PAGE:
Serum sickness in a dog associated with antivenin therapy for snake bite caused by Crotalus adamanteus
Article first published online: 23 AUG 2005
Journal of Veterinary Emergency and Critical Care
Volume 15, Issue 3, pages 206–212, September 2005
How to Cite
Berdoulay, P., Schaer, M. and Starr, J. (2005), Serum sickness in a dog associated with antivenin therapy for snake bite caused by Crotalus adamanteus. Journal of Veterinary Emergency and Critical Care, 15: 206–212. doi: 10.1111/j.1476-4431.2005.00135.x
- Issue published online: 23 AUG 2005
- Article first published online: 23 AUG 2005
- crotalidae polyvalent;
- hypersensitivity reaction;
Objective: This case report describes antivenin-associated acute and delayed hypersensitivity reactions in a dog envenomated by an Eastern diamondback rattlesnake (Crotalus adamanteus), specifically reviewing the syndrome of antivenin-associated serum sickness. Clinician awareness of this syndrome is important in order to allow for its recognition and appropriate treatment.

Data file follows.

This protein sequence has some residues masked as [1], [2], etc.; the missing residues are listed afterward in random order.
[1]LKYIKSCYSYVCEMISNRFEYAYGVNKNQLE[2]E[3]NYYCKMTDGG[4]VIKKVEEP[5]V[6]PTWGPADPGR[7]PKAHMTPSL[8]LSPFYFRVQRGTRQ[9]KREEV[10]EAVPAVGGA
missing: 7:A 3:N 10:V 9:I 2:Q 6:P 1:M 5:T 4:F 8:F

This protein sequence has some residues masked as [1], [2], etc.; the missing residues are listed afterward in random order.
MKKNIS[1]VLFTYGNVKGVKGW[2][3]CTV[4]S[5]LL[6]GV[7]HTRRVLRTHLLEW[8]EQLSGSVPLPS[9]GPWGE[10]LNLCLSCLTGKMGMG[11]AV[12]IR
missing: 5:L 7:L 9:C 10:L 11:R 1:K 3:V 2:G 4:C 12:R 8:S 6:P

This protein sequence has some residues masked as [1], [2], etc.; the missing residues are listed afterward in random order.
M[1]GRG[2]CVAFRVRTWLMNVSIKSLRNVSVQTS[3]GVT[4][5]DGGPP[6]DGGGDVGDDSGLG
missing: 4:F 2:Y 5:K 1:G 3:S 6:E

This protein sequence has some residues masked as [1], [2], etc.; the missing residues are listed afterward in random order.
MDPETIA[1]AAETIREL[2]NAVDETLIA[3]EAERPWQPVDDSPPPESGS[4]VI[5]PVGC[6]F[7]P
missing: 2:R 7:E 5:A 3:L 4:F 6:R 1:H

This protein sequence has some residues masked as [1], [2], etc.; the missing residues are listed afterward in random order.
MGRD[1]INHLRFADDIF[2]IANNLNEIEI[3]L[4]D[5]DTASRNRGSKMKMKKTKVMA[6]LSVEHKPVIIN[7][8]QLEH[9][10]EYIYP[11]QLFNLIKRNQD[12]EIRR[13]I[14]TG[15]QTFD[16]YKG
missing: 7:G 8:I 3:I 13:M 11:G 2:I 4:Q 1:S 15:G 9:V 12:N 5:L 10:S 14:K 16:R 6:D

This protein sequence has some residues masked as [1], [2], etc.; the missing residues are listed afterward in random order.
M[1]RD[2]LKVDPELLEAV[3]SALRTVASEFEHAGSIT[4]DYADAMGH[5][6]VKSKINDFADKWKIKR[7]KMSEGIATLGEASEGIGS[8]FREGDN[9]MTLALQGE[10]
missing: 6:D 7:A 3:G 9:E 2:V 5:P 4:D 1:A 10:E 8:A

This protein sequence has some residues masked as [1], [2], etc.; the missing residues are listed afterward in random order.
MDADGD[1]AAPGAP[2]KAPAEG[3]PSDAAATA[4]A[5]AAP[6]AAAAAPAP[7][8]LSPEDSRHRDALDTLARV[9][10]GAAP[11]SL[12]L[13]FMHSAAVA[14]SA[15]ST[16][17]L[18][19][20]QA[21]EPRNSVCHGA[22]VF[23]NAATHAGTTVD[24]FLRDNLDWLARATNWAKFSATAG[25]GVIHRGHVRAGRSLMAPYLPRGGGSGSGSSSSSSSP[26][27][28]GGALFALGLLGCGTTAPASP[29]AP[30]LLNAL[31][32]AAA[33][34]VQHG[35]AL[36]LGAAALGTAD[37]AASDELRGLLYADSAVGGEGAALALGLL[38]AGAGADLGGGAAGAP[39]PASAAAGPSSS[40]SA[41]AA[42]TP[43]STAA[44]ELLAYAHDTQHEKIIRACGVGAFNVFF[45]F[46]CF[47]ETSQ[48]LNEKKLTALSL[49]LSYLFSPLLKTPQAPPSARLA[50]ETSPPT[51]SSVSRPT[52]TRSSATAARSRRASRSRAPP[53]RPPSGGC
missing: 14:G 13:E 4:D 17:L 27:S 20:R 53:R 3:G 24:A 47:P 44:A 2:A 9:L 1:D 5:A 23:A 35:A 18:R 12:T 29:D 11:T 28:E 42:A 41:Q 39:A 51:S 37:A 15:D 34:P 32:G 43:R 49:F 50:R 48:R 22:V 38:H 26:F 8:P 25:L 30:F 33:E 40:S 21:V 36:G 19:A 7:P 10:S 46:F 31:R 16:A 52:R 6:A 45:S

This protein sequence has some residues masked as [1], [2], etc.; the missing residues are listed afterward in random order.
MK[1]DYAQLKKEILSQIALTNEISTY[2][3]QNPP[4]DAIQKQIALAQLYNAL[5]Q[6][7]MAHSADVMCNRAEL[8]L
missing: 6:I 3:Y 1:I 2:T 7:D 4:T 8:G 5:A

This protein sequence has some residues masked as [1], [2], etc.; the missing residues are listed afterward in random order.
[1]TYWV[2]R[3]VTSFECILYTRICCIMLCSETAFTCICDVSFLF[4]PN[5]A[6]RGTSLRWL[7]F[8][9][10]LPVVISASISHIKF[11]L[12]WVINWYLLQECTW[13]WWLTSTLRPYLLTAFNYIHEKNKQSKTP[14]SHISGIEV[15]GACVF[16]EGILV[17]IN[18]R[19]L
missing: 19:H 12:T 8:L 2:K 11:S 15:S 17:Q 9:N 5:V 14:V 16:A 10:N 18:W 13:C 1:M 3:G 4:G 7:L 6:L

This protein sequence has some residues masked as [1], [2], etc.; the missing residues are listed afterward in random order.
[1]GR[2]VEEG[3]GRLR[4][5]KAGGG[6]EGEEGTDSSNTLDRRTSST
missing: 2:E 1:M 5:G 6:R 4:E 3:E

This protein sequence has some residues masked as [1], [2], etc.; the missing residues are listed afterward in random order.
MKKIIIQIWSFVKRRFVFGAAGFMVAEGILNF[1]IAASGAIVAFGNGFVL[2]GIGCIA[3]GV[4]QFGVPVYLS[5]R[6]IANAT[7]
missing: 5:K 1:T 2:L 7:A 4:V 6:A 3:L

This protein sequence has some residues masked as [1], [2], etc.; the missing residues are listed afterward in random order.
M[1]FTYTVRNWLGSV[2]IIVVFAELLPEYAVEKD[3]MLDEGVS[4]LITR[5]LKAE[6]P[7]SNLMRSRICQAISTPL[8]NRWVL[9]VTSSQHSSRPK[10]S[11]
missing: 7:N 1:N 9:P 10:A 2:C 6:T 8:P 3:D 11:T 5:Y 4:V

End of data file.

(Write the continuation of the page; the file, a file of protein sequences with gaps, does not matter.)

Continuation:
Case summary: A Boxer dog was envenomated by an Eastern diamondback rattlesnake. Shock, echinocytosis, and coagulopathy were manifested, and the dog was given antivenin crotalidae polyvalent therapy and supportive care. The early onset of an anaphylactoid reaction was attributed to antivenin therapy and was managed with diphenhydramine and subcutaneous epinephrine therapy. Fever, chemosis, and limb edema occurred during the 3rd through 6th hospital days following antivenin therapy and were consistent with serum sickness syndrome as described in humans. Further immunoassay support reflecting complement activation and response to treatment were characteristic.
New information provided: To our knowledge, this describes the first reported case of antivenin-associated serum sickness in a dog.